7. El-Bob

    El-Bob

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    Sell it, and buy a perfectly good used P/J for half of what you sell it for.
  8. CnB77

    CnB77

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    I've never liked PJs, so I vote no, but if you installed a pickup set that has proper balance between the 2 I'd change my vote to yes. I don't care terribly much about resale value; I play bass I don't invest bass.
  9. iiipopes

    iiipopes

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    Yes. It will be much more versatile. Choose a pickup that compliments the P, like a Fender noiseless jazz, Seymour vintage stack, DiMarzio J or UltraJazz, Fralin or Aguilar end-to-end, etc. Put a 3rd knob on the front following the arc and spacing of the existing jack and controls, wire it V-V-T by moving the P volume to the new hole, the J volume in the old hole, leave the tone and jack where they are, and go for it. That's what I did on my custom bass, and it has proven most versatile.
  10. Stumbo

    Stumbo Supporting Member

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    Feb 11, 2008
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    +1
    Or just buy a PJ and put this one under your bed. :)
  11. mjac28

    mjac28 50th Anniversary Ed Sullivan February 9, 1964 Gold Supporting Member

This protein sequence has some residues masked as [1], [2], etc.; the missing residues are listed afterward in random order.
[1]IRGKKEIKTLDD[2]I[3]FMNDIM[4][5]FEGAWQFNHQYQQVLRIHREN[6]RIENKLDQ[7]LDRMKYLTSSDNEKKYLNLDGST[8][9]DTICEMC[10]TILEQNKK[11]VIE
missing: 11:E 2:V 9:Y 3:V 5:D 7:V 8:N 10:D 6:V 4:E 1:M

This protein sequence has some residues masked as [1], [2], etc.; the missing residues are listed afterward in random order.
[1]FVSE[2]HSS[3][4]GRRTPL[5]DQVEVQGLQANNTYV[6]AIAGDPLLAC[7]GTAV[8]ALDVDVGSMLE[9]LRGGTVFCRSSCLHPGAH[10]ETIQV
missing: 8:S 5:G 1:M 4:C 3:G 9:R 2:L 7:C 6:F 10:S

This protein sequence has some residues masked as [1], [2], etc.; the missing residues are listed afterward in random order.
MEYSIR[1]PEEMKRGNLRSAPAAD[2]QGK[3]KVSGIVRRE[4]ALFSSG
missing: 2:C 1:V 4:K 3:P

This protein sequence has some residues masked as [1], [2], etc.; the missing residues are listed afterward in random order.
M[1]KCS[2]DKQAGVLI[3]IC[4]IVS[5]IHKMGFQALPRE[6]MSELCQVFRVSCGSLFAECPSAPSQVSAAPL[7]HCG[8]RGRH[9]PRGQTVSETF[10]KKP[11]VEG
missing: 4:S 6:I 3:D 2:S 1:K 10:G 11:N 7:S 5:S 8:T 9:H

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    I would never do it unless it was a rescue that had no potential value but if you feel you have to do it I would buy a beater and practice
  12. Pet Sounds

    Pet Sounds

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    I'd keep it and buy an MIM P/J if you can possibly swing it financially. I wouldn't mod it for the reasons listed above.
  13. quarryman

    quarryman

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    My 83 P bass has Alembic P J pickups in it, and I love it!!!
  14. Caca de Kick

    Caca de Kick Sponsored by Jagermeister Supporting Member

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    Usually I would say no because if a bass isn't what you want, buy something that is. There's no guarantee a bass turns out right after the extreme mod.

    But you need to tell us the story on this old Fender because it doesn't seem original at all to me:
    A matching headstock on a 'standard' model? non original bridge and reverse tuners?
  15. Luckie

    Luckie

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    An expensive, but ideal option, would be to buy another body and finish it to match the headstock. Then you could do whatever you want to it and keep the original body safe.